Who Pays for Special Ed
Parents want the best for their disabled kids. Public schools say they can't handle the cost
Luke Perkins has been living "two disparate lives," court documents say: one at school in Berthoud, Colo., where the autistic boy was making some progress, and the other outside school, where the 9-year-old was so unruly he could not take part in such basic activities as going to church or eating in a restaurant. He became so destructive at night that his family resorted to locking him in his bedroom, which had been stripped of furniture because he kept smearing feces all over everything.
As with many autistic children, the skills Luke was acquiring in the classroom were not very portable. (Learning how to use the toilet at school, for example, didn't translate into his knowing how to use one anywhere else.) Alarmed by his regression at home, the Perkinses in late 2003 enrolled Luke in a Boston boarding school renowned for its success with autistic children. And because federal law requires school districts to provide an extended school day and even residential services if a special-education student needs them, his parents informed Colorado's Thompson school district it had to pick up the bill for Boston Higashi's $135,000 annual tuition.
Not surprisingly, the district balked. It argued that Luke, now 11, had been doing just fine at his local elementary school and that it shouldn't be held responsible for his backsliding at home. But both an independent hearing officer and an administrative-law judge disagreed and found that Luke's disability was severe enough to warrant a publicly financed 24-hour educational program. The district is now suing in federal court to try to overturn those rulings.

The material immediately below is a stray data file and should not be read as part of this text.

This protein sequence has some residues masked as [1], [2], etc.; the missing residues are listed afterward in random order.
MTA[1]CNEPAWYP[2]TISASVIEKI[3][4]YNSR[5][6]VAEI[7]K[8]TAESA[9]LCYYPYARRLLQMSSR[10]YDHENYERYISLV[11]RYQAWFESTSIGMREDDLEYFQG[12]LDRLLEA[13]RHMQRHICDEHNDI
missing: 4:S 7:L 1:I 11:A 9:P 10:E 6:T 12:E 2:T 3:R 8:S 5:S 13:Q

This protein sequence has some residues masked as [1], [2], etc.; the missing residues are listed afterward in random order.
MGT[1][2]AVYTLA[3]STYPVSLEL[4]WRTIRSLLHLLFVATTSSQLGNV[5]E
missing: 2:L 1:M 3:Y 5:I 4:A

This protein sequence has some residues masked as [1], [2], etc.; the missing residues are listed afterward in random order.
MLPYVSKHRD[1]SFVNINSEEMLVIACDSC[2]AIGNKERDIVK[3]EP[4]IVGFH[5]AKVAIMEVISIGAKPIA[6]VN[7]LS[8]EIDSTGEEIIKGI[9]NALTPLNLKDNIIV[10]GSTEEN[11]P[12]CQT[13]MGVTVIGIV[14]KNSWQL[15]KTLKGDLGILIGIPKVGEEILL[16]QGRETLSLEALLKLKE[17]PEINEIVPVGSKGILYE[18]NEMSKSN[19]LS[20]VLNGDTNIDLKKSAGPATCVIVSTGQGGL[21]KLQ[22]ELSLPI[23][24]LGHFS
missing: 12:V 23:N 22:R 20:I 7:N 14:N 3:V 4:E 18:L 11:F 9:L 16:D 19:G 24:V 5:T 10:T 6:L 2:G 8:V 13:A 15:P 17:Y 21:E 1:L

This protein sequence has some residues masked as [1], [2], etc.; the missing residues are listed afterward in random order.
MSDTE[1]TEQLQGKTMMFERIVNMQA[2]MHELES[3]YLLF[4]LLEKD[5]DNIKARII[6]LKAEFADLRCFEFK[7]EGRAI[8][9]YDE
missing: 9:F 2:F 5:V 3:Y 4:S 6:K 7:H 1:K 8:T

The battle over who should pay how much to educate Luke Perkins is only the latest front in the war over funding for special education. It has been three decades since the Education for All Handicapped Children Act first guaranteed a free education tailored to meet the individual needs of students with disabilities. The goal of that law is honorable: to protect children whose disabilities for too long condemned them to low expectations. But the number of kids receiving special-ed services--for physical, cognitive, learning and other problems--has doubled since fiscal 1977, to an estimated 6.9 million (or roughly 11% of all students nationwide), and cash-strapped school districts are struggling to find funding for those children, who on average cost more than twice as much to educate as nondisabled students.
The result, in many instances, has been wrenching--and often expensive--clashes between parents seeking the best for their child and school administrators trying to balance the needs of all students. Special-ed costs threaten to eat into budgets for school endeavors that are not federally mandated, like athletics or the gifted-and-talented program. The money has to come from somewhere, says Becky Jay, who was president of the local school board when the Perkinses first asked for tuition reimbursement, "and regular kids lose out."
posted by Steve @ 12:15:00 AM